Elise carries a notebook full of tallies, each page marking a day spent at her new public school, each stroke of her pencil marking a word spoken. A word that can’t be taken back. Five tally marks isn’t so bad. Two is pretty good. But zero? Zero is perfect. Zero means no wrong answers called out in class, no secrets accidentally spilled, no conversations to agonize over at night when sleep is far away.
But now months have passed, and Elise isn’t sure she could speak even if she wanted to―not to keep her only friend, Mel, from drifting further away―or to ask if anyone else has seen her English teacher’s stuffed raven come to life. Then, the discovery of a shocking family secret helps Elise realize that her silence might just be the key to unlocking everything she’s ever hoped for…
Out September 2018
I received this book in exchange for my honest review.
This is a middle-grade read for ages 8+.
As a child and even now as an adult, I’ve struggled with anxiety and crippling panic attacks. The overwhelming mechanics of a very hyper active mind kept me often paralyzed with so many thoughts at once that I would quickly succumb to attacks and find myself struggling with many outcomes of these attacks such as depression and night terrors. It’s was tough as a child dealing with this, and because I didn’t know what was happening to me, I kept a lot of it to myself.
As an adult, and with how society deals with issues like anxiety and panic attacks, I’ve educated myself and opened up about my issues receiving wonderful understanding and treatment. I can truly relate to this child, Elise in Collins book. Thinking yourself strange or even weird because you’re not like anyone else (so you think), causes you to act just as Elise does– shutting down and succumbing to mutism to avoid unwelcomed attention being brought to bear on your differences. Like I said, thoughts in an overactive mind can be very cruel and judgmental. You imagine the worse and even become paranoid.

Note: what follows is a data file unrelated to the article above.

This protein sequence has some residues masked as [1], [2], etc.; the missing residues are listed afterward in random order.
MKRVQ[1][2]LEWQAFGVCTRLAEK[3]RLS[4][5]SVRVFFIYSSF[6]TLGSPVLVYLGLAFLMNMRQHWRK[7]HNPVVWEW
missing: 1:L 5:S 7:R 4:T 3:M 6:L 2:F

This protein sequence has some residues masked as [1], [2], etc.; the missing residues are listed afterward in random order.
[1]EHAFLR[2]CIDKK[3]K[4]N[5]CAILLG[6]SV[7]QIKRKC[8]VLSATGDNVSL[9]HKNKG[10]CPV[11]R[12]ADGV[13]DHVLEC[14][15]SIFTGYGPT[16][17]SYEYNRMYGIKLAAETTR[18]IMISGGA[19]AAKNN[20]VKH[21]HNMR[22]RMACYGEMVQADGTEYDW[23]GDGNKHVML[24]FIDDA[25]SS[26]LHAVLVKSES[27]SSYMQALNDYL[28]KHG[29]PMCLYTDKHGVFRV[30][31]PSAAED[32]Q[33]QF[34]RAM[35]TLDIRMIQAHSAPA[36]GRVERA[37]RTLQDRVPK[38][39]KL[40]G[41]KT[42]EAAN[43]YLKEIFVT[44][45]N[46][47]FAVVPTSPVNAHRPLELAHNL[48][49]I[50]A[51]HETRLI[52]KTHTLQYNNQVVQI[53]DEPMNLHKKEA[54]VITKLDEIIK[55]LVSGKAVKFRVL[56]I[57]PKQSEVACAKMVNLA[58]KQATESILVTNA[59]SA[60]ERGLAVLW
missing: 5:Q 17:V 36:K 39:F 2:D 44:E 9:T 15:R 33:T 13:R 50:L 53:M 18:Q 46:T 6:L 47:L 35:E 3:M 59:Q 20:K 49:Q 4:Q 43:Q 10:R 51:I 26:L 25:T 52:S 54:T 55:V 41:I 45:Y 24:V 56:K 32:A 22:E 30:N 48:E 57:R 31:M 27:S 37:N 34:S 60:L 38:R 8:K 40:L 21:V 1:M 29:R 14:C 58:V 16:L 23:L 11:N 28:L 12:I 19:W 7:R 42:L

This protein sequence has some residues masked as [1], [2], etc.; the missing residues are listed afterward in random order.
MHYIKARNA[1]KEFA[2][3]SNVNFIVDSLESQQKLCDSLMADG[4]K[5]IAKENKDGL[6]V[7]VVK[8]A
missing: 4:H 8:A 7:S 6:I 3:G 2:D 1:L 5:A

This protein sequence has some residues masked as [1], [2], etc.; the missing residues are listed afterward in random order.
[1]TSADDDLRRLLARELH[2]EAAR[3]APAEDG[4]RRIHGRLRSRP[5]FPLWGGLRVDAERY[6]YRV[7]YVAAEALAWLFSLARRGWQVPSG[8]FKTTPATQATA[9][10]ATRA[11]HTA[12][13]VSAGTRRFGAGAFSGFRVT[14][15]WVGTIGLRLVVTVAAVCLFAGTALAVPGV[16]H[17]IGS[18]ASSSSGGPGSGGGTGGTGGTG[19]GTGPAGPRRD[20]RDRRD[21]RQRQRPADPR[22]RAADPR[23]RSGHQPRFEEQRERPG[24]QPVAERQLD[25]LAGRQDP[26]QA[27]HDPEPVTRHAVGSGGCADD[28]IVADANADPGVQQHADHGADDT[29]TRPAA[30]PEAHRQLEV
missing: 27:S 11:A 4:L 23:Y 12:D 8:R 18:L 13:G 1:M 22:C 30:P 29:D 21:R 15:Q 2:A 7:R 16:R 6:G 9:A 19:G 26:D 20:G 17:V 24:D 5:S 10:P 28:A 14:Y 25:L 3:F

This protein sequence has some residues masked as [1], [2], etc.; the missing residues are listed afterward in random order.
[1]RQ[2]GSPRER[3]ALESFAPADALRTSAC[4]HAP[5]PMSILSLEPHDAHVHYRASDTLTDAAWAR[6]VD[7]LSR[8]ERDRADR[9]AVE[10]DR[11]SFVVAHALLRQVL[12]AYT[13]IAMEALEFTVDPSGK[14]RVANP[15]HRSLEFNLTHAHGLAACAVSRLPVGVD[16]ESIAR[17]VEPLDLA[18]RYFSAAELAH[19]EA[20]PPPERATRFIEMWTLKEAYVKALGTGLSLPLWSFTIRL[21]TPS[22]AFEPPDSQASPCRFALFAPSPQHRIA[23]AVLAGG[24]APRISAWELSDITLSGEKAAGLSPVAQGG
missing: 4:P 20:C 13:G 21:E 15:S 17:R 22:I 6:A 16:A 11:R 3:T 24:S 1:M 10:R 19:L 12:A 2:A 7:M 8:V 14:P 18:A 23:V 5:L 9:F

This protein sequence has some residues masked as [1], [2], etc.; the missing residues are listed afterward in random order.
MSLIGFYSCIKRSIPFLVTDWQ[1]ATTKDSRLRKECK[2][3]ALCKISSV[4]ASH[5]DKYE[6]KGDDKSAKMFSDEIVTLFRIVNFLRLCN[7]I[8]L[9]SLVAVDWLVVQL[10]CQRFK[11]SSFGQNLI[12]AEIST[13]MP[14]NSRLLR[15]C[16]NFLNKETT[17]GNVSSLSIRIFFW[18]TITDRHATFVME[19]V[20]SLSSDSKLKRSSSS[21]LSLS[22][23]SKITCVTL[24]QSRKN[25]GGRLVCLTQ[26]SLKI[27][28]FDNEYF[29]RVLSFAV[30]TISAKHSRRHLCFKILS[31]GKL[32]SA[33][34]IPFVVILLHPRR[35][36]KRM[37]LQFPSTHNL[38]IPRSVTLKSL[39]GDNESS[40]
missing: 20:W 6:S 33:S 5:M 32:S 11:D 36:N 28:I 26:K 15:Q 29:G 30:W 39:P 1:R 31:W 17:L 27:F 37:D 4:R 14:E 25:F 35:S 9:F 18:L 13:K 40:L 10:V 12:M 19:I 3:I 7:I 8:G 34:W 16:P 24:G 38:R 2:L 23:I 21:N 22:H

Lots deal with these feelings differently, but many do as Elise did–shut down and try to become invisible. I love the fact that the author geared this condition toward a younger audience. I was ashamed of what was happening to me so kept quiet and suffered internally. Hopefully, this author will bring these issues to light among the middle-graders with the results being kids telling parents should they too see similarities in themselves to Elise’s condition.
To keep the topic light enough for this age group, the author added an element of magic, a family secret and an outcome that the reader will find comforting but yet, surprising.
Tender and truthful is a great way to described this book.
I gave it: